Focal Passage: John 7:14-29
Jesus affirmed that he was a king (not earthly, but spiritual), and concluded by saying, “For this purpose I was born and for this purpose I have come into the world — to bear witness to the truth. Everyone who is of the truth listens to my voice” (John 18:37). But after hearing His words, Pilate curiously replied, “What is truth?”
While we often brush past Pilate’s response, what he says really summarizes the deepest thoughts and assumptions of today’s culture, where “truth” doesn’t exist as something fixed or concrete, but a standard we create for ourselves.
In the postmodern world, truth is simply what a person believes and values, and that can differ from person to person. We hear people describe truth in terms of “your truth” and “my truth,” where there are no universal standards or morals, only what each person has decided is best in his or her own heart.
However, not only did Pilate think about truth this way, but we see it lived out in the religious community of the first century. John records one such occasion where Jesus was teaching in the temple.
The Jews were “marveled” by His learning, for this was a man who had “never studied” (John 7:15). Jesus responded by testifying, “My teaching is not mine, but his who sent me.” Our Lord further commented, “The one who speaks on his own authority seeks his own glory, but the one who seeks the glory of him who sent me is true” (v. 18).
Why did Jesus respond so critically to those who admired His teaching? If we use the interpretive practice of “mirror reading,” which is understanding the nature of a problem by examining someone’s response, it seems that Jesus was speaking against the assumption that educated teachers have the authority to define and interpret the truth according to their own desire.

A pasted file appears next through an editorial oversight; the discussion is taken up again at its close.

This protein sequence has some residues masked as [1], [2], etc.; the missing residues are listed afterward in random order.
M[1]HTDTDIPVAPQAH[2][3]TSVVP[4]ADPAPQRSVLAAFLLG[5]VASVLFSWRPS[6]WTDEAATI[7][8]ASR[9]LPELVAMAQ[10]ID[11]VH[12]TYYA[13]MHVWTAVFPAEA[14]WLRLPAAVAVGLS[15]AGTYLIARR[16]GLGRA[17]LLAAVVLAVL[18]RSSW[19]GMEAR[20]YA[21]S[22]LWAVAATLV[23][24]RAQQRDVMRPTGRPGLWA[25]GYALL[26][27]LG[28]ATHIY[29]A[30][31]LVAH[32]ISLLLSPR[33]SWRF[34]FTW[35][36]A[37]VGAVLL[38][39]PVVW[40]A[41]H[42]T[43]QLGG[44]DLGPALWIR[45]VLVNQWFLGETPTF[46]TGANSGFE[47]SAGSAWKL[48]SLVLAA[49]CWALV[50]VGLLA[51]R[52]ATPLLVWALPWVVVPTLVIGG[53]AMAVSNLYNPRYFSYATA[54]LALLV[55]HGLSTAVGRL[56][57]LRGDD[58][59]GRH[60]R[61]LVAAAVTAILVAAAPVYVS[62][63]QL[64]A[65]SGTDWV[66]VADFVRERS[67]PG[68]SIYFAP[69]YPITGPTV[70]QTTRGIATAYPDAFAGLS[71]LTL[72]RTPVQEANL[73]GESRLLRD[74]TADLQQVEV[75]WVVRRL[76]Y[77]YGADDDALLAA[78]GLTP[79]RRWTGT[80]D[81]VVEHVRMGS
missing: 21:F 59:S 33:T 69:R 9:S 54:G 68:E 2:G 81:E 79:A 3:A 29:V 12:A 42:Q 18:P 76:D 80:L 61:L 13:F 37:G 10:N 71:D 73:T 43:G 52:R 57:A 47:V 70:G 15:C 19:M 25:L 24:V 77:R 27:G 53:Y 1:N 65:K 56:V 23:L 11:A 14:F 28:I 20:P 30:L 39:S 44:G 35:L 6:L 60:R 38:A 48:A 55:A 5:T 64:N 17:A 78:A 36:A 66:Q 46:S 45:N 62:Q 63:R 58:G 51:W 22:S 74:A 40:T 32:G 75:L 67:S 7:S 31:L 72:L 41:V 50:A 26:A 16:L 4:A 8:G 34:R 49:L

In other words, He was speaking against the religious leaders’ tendency to decide for themselves what was lawful and unlawful, good and evil, loving and unloving, etc.
Jesus gives an example of this issue in what follows, where He criticizes them for wrongly deciding that it was acceptable to circumcise a man on the Sabbath but not acceptable for Him to heal an invalid on the same day (cf. John 5:2-9).
Why would they do this? It was because religious leaders were not following what God had revealed in Scripture but interpreting and applying the law as they saw fit. Therefore, Jesus wanted them to know that God is our only source for truth and authority.
The lesson here is simple. We as believers need to resist the temptation to decide what is true and good and acceptable for ourselves. Rather than allowing our own sinful flesh to guide us or following the popular opinions of the world, we must seek God’s truth — the only truth — as revealed in Scripture.
No matter how unpopular or backwards it may seem, we must seek and apply God’s truth today. As Jesus said, “Everyone who is of the truth listens to my voice.” Soli Deo Gloria! B&R